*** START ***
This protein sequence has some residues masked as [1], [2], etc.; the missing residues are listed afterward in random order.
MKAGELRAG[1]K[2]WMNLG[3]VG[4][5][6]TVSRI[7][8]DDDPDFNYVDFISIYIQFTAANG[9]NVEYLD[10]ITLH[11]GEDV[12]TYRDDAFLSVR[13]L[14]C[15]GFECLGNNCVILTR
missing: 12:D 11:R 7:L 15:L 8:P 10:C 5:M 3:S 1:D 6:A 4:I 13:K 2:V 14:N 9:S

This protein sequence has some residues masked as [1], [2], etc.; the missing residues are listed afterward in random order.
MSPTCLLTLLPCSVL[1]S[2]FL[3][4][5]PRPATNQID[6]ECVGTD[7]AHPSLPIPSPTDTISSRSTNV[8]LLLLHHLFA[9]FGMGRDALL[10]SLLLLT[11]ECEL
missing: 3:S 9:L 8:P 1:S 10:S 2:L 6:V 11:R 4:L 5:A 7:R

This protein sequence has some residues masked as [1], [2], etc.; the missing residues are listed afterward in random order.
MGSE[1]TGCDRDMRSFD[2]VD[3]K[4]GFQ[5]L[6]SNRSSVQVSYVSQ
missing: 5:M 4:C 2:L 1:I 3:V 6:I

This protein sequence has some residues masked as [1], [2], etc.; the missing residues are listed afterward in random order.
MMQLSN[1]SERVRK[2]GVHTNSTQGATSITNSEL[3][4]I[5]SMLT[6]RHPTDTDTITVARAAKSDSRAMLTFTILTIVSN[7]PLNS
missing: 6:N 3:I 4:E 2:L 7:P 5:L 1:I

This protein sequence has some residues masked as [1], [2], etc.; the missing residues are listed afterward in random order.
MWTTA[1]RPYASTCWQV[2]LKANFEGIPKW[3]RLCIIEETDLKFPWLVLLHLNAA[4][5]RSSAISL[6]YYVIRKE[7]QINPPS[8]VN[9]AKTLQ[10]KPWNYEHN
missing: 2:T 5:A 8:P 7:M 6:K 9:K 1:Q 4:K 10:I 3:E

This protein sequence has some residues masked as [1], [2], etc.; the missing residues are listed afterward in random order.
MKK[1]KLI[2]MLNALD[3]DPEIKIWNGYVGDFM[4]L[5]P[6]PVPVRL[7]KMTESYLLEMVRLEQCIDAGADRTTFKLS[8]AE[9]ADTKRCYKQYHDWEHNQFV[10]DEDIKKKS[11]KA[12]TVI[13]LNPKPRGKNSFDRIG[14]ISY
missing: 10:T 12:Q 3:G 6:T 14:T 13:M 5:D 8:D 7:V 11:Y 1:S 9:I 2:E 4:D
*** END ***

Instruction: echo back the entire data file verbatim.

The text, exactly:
This protein sequence has some residues masked as [1], [2], etc.; the missing residues are listed afterward in random order.
MKAGELRAG[1]K[2]WMNLG[3]VG[4][5][6]TVSRI[7][8]DDDPDFNYVDFISIYIQFTAANG[9]NVEYLD[10]ITLH[11]GEDV[12]TYRDDAFLSVR[13]L[14]C[15]GFECLGNNCVILTR
missing: 12:D 11:R 7:L 15:L 8:P 10:C 5:M 3:S 1:D 6:A 4:I 13:K 2:V 14:N 9:S

This protein sequence has some residues masked as [1], [2], etc.; the missing residues are listed afterward in random order.
MSPTCLLTLLPCSVL[1]S[2]FL[3][4][5]PRPATNQID[6]ECVGTD[7]AHPSLPIPSPTDTISSRSTNV[8]LLLLHHLFA[9]FGMGRDALL[10]SLLLLT[11]ECEL
missing: 3:S 9:L 8:P 1:S 10:S 2:L 6:V 11:R 4:L 5:A 7:R

This protein sequence has some residues masked as [1], [2], etc.; the missing residues are listed afterward in random order.
MGSE[1]TGCDRDMRSFD[2]VD[3]K[4]GFQ[5]L[6]SNRSSVQVSYVSQ
missing: 5:M 4:C 2:L 1:I 3:V 6:I

This protein sequence has some residues masked as [1], [2], etc.; the missing residues are listed afterward in random order.
MMQLSN[1]SERVRK[2]GVHTNSTQGATSITNSEL[3][4]I[5]SMLT[6]RHPTDTDTITVARAAKSDSRAMLTFTILTIVSN[7]PLNS
missing: 6:N 3:I 4:E 2:L 7:P 5:L 1:I

This protein sequence has some residues masked as [1], [2], etc.; the missing residues are listed afterward in random order.
MWTTA[1]RPYASTCWQV[2]LKANFEGIPKW[3]RLCIIEETDLKFPWLVLLHLNAA[4][5]RSSAISL[6]YYVIRKE[7]QINPPS[8]VN[9]AKTLQ[10]KPWNYEHN
missing: 2:T 5:A 8:P 7:M 6:K 9:K 1:Q 4:K 10:I 3:E

This protein sequence has some residues masked as [1], [2], etc.; the missing residues are listed afterward in random order.
MKK[1]KLI[2]MLNALD[3]DPEIKIWNGYVGDFM[4]L[5]P[6]PVPVRL[7]KMTESYLLEMVRLEQCIDAGADRTTFKLS[8]AE[9]ADTKRCYKQYHDWEHNQFV[10]DEDIKKKS[11]KA[12]TVI[13]LNPKPRGKNSFDRIG[14]ISY
missing: 10:T 12:Q 3:G 6:T 14:T 13:M 5:D 8:D 7:V 11:Y 1:S 9:I 2:E 4:D